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As 2016 comes to a close, everyone is looking ahead to the New Year, and predictions for 2017 trends in health IT are rolling in. If anything, 2017 promises to be an interesting year, what with the rise in ransomware attacks, a new president and various emerging healthcare technologies taking hold.
Dan Housman, CTO of ConvergeHEALTH by Deloitte, weighed in on some of the predictions for trends in health IT floating around on the internet, including an increase of ransomware attacks, blockchain becoming a reality in healthcare in 2017 -- is it? -- and the rise of robotic process automation (RPA), artificial intelligence (AI) and machine learning.
The rise in ransomware attacks
IDC Health Insights predicted that, by 2018, ransomware attacks on healthcare organizations will double, and Housman agrees that attacks will continue to increase as healthcare organizations work to put in place cybersecurity technologies that work.
Although healthcare organizations are making strong investments in cybersecurity technologies, "it's not a problem that goes away because you made one investment in one year," Housman said.
"There's been a lot of effort already expended, but there's still holes in those strategies that are still being exploited. Getting to something that's more adaptive and more sophisticated, installing different systems that they can use, or even changing socially within the organization, it's not an overnight thing," Housman said.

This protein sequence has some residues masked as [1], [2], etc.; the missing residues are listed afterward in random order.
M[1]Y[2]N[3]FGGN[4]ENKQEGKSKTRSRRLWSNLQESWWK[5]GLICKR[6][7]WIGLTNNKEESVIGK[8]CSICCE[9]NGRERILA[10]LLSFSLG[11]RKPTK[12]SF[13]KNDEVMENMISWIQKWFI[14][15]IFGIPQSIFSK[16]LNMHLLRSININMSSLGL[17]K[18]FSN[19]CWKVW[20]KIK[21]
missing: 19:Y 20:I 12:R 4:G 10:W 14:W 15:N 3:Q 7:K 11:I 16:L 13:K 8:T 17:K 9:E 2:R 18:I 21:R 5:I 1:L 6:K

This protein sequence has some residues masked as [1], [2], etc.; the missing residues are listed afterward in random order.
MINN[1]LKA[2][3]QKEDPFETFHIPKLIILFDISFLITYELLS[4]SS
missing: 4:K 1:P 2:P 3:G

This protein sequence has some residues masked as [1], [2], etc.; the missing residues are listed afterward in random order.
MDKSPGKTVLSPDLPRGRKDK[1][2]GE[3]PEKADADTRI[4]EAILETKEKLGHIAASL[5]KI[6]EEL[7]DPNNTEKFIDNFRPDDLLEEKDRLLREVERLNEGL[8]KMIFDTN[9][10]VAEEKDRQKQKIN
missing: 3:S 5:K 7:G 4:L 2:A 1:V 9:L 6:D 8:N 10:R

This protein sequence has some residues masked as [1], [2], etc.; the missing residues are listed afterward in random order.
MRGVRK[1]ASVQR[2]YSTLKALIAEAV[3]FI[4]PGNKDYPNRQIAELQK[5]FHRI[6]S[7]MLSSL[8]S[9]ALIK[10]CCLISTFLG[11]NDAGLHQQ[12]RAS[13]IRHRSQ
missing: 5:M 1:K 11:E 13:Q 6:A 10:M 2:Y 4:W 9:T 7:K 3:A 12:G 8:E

Furthermore, cybersecurity technologies today are designed for known vulnerabilities, and it's the currently unknown vulnerabilities that need these protections, he said.
Housman predicts that, in the healthcare space, the laggards will take five to six years to get cybersecurity technologies in place to effectively battle ransomware attacks, while the more progressive healthcare organizations may have already solved this problem. Those that fall more in the middle may take one or two years.
RPA, AI and machine learning
Housman believes that, in healthcare, the adoption of technologies within the realm of AI, including RPA and machine learning, will move very fast and take over in many different ways.
RPA is already being used to automate simple tasks in healthcare, especially administrative tasks where humans are required to copy, paste and file information. This will ultimately help healthcare organizations not only speed up payer claims processes, but also lower administrative costs.
Furthermore, IDC predicts that, by the end of 2018, payers will have saved $1 billion globally due to the implementation and use of RPA.
Blockchain trends in health IT
According to predictions made by cloud-based API vendor, PokitDok, 2017 is the year that blockchain will move from theory to practice, as pilots and production-ready applications become a reality.
Housman, however, believes, in 2017, there will be a lot of people testing out blockchain technologies, and companies will make claims about these technologies, but there won't be many customers.
Housman added that while use cases for blockchain in the financial industry, for example, make a lot of sense, "it's a little less obvious how to adopt some of the blockchain technologies into the healthcare world. It's also proving a little challenging when you think of the obvious [use cases] where people would be excited, how it's going to play with the existing infrastructure."
The possible use cases Housman is referring to include secure encrypted transactions, data sharing, having a permanent record and being able to control access.
Housman predicts that blockchain won't become a reality in healthcare for three to five years.
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